Have you seen that viral clip of Simon Sinek talking about millennials? It’s been passed around Facebook like nobody’s business, I’ve been tagged in it twice. But it’s really interesting – give it a watch if you have time.
Simon’s a management theorist, so he knows a lot about leadership and taking control of the situation. In fact, leadership is one thing we all struggle with when climbing the career ladder or starting a business. Nobody is born a leader, it’s something we have to learn. So I wanted to know Simon’s tips from his popular TED talk, on how to be a great leader in any situation.
#1 They know their purpose
Simon started thinking about great leaders and what they have in common and came up with the concept of a golden circle. To go back to the start, he first realized that all the best leaders and game-changers do things in the opposite way to the rest of us. All of us know what we’re doing, but not many of us know why. And those that do, they are the leaders and the successful people.
‘I mean: What’s your purpose? What’s your cause? What’s your belief? Why does your organization exist? Why do you get out of bed in the morning? And why should anyone care?’
#2 If they want to sell, they don’t sell too hard
‘Let me give you an example. I use Apple because they’re easy to understand and everybody gets it. If Apple were like everyone else, a marketing message from them might sound like this: “We make great computers. They’re beautifully designed, simple to use and user friendly. Want to buy one?” “Meh.” That’s how most of us communicate.’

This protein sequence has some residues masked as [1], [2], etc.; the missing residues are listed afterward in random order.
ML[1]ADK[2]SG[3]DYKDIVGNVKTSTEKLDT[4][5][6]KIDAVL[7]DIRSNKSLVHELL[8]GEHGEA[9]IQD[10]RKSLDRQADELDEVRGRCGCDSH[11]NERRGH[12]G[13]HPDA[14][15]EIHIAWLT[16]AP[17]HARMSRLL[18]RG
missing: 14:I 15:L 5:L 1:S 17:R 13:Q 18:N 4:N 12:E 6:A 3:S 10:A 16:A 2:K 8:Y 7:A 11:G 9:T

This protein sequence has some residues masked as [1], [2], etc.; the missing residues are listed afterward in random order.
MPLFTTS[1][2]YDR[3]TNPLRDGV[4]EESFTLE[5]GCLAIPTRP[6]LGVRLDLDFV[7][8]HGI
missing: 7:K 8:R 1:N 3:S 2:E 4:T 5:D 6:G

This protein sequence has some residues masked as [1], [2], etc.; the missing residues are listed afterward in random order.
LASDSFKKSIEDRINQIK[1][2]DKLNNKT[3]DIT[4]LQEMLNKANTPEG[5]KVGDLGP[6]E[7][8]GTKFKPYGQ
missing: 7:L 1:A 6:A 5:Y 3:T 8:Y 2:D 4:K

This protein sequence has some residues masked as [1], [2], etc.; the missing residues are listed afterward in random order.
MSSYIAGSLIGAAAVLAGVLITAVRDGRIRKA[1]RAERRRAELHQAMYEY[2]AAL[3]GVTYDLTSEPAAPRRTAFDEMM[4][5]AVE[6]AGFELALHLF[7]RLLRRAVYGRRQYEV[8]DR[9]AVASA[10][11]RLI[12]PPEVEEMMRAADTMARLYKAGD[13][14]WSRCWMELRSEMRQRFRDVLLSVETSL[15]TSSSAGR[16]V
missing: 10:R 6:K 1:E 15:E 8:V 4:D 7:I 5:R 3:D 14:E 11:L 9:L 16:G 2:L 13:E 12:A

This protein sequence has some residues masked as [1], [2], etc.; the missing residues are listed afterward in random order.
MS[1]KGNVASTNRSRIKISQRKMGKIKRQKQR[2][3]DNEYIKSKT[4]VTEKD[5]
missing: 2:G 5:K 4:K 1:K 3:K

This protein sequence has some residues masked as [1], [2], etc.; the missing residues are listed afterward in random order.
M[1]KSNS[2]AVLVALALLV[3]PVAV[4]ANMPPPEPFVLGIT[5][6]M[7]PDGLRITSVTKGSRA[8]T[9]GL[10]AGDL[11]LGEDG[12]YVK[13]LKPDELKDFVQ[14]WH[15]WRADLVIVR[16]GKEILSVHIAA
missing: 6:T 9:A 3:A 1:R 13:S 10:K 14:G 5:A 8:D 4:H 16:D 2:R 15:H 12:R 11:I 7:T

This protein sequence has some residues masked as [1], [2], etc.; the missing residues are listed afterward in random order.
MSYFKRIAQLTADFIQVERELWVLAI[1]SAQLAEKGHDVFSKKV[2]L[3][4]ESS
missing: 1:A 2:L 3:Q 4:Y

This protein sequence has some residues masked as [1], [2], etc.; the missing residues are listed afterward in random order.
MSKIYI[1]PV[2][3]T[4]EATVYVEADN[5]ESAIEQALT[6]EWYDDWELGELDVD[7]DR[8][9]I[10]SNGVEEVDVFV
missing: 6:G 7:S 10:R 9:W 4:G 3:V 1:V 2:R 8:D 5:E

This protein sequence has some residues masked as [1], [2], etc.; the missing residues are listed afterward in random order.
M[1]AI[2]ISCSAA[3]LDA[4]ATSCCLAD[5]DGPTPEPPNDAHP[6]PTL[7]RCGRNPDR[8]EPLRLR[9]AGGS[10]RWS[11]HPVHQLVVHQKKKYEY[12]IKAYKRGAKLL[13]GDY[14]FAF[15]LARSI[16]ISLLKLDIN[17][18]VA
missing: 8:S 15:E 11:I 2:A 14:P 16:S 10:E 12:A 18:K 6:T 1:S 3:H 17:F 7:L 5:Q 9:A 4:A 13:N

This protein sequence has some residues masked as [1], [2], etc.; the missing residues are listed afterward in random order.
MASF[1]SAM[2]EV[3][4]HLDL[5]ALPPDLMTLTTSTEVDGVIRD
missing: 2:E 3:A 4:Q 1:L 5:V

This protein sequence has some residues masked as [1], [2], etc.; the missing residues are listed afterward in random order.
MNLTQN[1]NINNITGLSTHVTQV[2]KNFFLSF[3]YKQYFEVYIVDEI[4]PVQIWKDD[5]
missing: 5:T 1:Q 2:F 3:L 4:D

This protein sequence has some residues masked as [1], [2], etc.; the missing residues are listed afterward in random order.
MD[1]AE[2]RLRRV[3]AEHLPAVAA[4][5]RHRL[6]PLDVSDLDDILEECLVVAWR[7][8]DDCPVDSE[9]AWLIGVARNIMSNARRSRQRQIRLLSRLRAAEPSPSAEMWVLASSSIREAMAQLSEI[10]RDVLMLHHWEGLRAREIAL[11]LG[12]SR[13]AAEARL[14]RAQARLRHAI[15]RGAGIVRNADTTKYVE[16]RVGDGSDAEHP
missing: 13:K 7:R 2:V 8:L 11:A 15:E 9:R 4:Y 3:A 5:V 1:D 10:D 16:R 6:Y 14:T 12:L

Simon noticed that we say what we do, how we’re different or better and expect a purchase or a vote from that information alone. He thinks it’s uninspiring, which is why we have to do things differently to get results. Companies like Apple flip what you expect on its head, they don’t sell, sell, sell, and yet they are purchased. This proves that people don’t buy what you do, but why you do it. So if you’re starting a company or selling a product, keep that in mind.
#3 They tell people what they believe, not what they should do
Think about Martin Luther King. In the summer of 1963, 250,000 people came to his speech. He didn’t have a PR company, a website, or pretty invitations. His speeches sold themselves because he told people what he believed. “I have a dream,” for example. Not, “America is in a bad state, we need to fix it, here’s why…”
‘How many of them showed up for him? Zero. They showed up for themselves. It’s what they believed about America that got them to travel in a bus for eight hours to stand in the sun in Washington in the middle of August. It’s what they believed, and it wasn’t about black versus white: 25% of the audience was white.’ Even if you’re managing people and want to inspire them to work hard in your team, tell them what you believe and if they agree with you, they’ll follow.
#4 They Lead because they want to inspire
Simon tells a story about a man named Samuel Pierpont Langley. Nobody’s heard of him, but he wanted to be the first man to fly. He was working on powered flying craft at the same time as the Wright brothers. When they succeeded, he didn’t congratulate them and try to improve upon what they’d done. He quit. Because he wanted to be the first, he wanted to be rich and famous. That’s why nobody has heard of him. That’s why nobody would have followed his dream.
‘Leaders hold a position of power or authority, but those who lead inspire us. Whether they’re individuals or organizations, we follow those who lead, not because we have to, but because we want to. We follow those who lead, not for them, but for ourselves. And it’s those who start with “why” that have the ability to inspire those around them or find others who inspire them.’
Watch the full talk below:
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Featured photo: Françoise Hardy, 1964, photographed by Steve Schapiro/Corbis
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